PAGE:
The story is superb and it is filled with so much tension that it really keeps you on the edge of your seat. As good as the story is though I think it’s fair to say that it is the performances and characters that are the real highlight here. We become so caught up in the story that we become very connected with these characters, and they all come across as being quite believable and very real individuals. We feel for them and we fear for them.

Mills is perfect as the brave and cynical Anson, slowly snapping under the intense pressure and trying to stay off the alcohol. I consider his performance here to be the best he ever gave. Mills conveys so well the emotional and physical strain this mission is placing on Anson.

We can see the desperation in Anson’s eyes, you can feel his increasing desire for a drink to calm himself growing and growing. Most important of all Mills shows us that this man is almost at breaking point, when he snaps, it won’t be a pretty sight. I think it is such a shame that Mills never again got a role quite like this one. This is such a shame as he gets to show here what a truly gifted dramatic actor he really was.

There’s excellent support from the rest of the cast. Anthony Quale, as the strong, quiet, and enigmatic Captain Van Der Poel. I’ve never been a big fan of Quale, but I think he is excellent here and this is one of his best performances for sure. He keeps you guessing as to his characters motivation and loyalty.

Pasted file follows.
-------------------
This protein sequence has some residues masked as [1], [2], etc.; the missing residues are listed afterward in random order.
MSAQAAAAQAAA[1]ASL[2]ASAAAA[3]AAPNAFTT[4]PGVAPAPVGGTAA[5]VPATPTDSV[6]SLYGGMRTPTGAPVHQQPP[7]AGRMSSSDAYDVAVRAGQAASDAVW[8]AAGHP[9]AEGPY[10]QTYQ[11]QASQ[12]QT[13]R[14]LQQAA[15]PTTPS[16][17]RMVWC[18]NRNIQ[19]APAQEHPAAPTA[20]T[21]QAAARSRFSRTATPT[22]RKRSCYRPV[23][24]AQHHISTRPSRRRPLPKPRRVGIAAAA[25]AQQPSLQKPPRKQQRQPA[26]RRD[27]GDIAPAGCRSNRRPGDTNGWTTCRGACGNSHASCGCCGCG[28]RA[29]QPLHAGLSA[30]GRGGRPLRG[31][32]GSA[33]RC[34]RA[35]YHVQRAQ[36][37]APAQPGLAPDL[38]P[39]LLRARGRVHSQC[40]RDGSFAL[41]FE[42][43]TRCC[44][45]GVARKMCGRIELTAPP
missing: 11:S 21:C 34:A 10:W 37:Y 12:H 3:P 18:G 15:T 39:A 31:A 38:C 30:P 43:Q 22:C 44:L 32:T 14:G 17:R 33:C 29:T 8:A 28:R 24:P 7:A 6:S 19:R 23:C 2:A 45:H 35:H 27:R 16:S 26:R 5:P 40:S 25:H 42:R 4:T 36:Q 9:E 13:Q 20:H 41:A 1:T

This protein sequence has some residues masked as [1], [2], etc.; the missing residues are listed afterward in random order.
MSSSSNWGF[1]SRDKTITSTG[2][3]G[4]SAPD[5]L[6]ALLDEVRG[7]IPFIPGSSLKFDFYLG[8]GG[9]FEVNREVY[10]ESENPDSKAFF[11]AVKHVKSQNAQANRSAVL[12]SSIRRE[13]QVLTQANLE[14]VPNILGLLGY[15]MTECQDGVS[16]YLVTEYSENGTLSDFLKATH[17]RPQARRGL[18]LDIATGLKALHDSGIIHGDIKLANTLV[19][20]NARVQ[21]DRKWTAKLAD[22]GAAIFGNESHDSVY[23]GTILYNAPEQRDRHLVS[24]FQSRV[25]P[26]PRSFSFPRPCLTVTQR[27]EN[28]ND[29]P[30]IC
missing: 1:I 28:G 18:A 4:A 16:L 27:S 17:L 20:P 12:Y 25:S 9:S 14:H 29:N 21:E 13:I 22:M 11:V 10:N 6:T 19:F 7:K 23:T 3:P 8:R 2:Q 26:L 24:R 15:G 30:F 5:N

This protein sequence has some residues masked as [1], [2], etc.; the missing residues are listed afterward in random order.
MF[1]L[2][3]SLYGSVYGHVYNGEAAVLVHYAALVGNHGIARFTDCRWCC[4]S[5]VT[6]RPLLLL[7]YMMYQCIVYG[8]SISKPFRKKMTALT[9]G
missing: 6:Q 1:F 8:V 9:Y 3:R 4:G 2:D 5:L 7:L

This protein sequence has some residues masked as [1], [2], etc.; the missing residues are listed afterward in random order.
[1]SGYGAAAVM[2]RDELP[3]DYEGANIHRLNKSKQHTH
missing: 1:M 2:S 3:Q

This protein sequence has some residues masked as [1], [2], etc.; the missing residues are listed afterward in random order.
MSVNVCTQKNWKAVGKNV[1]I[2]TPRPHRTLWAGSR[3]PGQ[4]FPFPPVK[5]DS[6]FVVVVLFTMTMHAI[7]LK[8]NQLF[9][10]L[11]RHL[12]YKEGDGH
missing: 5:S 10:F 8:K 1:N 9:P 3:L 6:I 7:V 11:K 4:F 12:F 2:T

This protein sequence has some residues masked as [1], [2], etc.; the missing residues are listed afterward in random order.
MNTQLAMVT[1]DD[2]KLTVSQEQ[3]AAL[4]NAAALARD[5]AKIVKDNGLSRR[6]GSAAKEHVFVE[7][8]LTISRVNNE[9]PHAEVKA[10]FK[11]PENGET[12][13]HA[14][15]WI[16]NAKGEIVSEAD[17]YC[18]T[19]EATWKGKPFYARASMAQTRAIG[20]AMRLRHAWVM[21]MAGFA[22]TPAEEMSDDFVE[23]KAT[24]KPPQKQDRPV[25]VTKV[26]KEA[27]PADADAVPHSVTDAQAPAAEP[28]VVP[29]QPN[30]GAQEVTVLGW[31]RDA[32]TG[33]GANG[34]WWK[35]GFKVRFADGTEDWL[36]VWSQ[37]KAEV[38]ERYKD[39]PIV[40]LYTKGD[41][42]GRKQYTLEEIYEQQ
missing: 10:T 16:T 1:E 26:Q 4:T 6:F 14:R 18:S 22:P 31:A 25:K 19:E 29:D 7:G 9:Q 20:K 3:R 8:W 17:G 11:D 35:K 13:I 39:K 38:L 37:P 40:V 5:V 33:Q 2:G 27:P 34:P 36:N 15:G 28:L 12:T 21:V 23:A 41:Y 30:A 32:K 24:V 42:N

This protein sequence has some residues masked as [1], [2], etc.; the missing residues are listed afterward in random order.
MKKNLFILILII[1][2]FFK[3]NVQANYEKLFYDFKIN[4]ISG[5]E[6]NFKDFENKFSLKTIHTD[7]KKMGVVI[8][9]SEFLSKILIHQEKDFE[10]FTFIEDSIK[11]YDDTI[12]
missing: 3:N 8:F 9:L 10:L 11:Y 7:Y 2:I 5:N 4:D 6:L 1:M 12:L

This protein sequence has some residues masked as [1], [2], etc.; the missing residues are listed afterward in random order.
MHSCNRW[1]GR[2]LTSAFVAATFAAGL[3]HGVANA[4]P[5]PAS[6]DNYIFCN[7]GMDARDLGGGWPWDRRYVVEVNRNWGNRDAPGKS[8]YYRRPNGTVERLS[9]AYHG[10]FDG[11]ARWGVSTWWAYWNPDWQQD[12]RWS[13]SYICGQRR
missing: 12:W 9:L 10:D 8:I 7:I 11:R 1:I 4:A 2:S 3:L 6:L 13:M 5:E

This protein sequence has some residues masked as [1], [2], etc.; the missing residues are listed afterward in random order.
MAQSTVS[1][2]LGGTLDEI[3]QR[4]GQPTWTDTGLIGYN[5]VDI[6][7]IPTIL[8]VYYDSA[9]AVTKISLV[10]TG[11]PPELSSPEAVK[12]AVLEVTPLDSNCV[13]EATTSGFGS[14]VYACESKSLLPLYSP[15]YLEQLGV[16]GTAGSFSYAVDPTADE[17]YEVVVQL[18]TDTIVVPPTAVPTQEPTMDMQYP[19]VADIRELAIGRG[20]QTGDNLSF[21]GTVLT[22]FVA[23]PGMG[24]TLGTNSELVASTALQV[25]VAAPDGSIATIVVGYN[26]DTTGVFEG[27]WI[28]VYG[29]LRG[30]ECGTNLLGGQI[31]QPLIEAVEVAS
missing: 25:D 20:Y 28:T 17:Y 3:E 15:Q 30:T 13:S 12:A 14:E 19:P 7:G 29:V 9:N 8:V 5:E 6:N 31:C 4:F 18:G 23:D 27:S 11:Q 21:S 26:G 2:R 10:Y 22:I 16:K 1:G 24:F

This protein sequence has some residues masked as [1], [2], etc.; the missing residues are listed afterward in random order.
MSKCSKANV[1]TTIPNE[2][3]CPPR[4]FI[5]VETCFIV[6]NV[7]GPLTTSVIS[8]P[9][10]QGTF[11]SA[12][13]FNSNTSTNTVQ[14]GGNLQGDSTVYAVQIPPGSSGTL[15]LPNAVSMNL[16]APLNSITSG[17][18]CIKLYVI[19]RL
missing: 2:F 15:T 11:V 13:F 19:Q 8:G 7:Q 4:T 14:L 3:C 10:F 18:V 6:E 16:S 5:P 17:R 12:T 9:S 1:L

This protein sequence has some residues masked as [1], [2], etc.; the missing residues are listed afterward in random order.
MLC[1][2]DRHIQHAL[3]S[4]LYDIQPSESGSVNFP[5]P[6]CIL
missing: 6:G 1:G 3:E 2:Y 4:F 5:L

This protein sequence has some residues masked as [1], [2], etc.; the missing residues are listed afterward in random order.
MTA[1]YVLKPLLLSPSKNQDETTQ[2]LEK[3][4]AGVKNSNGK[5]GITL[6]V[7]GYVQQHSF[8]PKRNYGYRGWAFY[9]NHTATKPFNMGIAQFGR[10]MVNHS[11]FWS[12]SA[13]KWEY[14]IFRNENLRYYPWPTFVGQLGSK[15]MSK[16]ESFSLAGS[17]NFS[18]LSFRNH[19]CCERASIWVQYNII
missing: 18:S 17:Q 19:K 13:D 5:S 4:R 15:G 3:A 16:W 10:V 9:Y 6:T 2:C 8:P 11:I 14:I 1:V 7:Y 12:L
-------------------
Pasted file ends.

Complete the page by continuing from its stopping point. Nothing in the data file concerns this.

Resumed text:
Andrews is perfect as the gruff, no nonsense Tom Pugh, a seasoned veteran he focuses upon the task in hand and nothing else. This character is calm under pressure and is someone you’d want around in a crisis.

Sylvia Syms is excellent as Diana, the young woman with a cool head on her shoulders, who must overcome her own fears to stay strong in order to survive. I like how she acts tough, even during times when she could have just crumpled and broke down. The growing attraction between Anson and Diana is believable and both Mills and Syms convey their characters growing attraction perfectly.

Highlights include a nail biting walk and drive through a live minefield(which was an improvised sequence by the director).Van Der Poel getting trapped in a swamp. The famous ending in the bar, which of course gave us that famous TV advert for lager.

When I’m in the mood for a film filled with strong performances and a realistic and tense story, then this is a film that I always take down from the DVD shelf. No matter how many times I watch this it never fails to impress me, or to have me on the edge of my seat in fear for the characters (even though I know what’s going to happen to them. 🙂 ) A real British classic.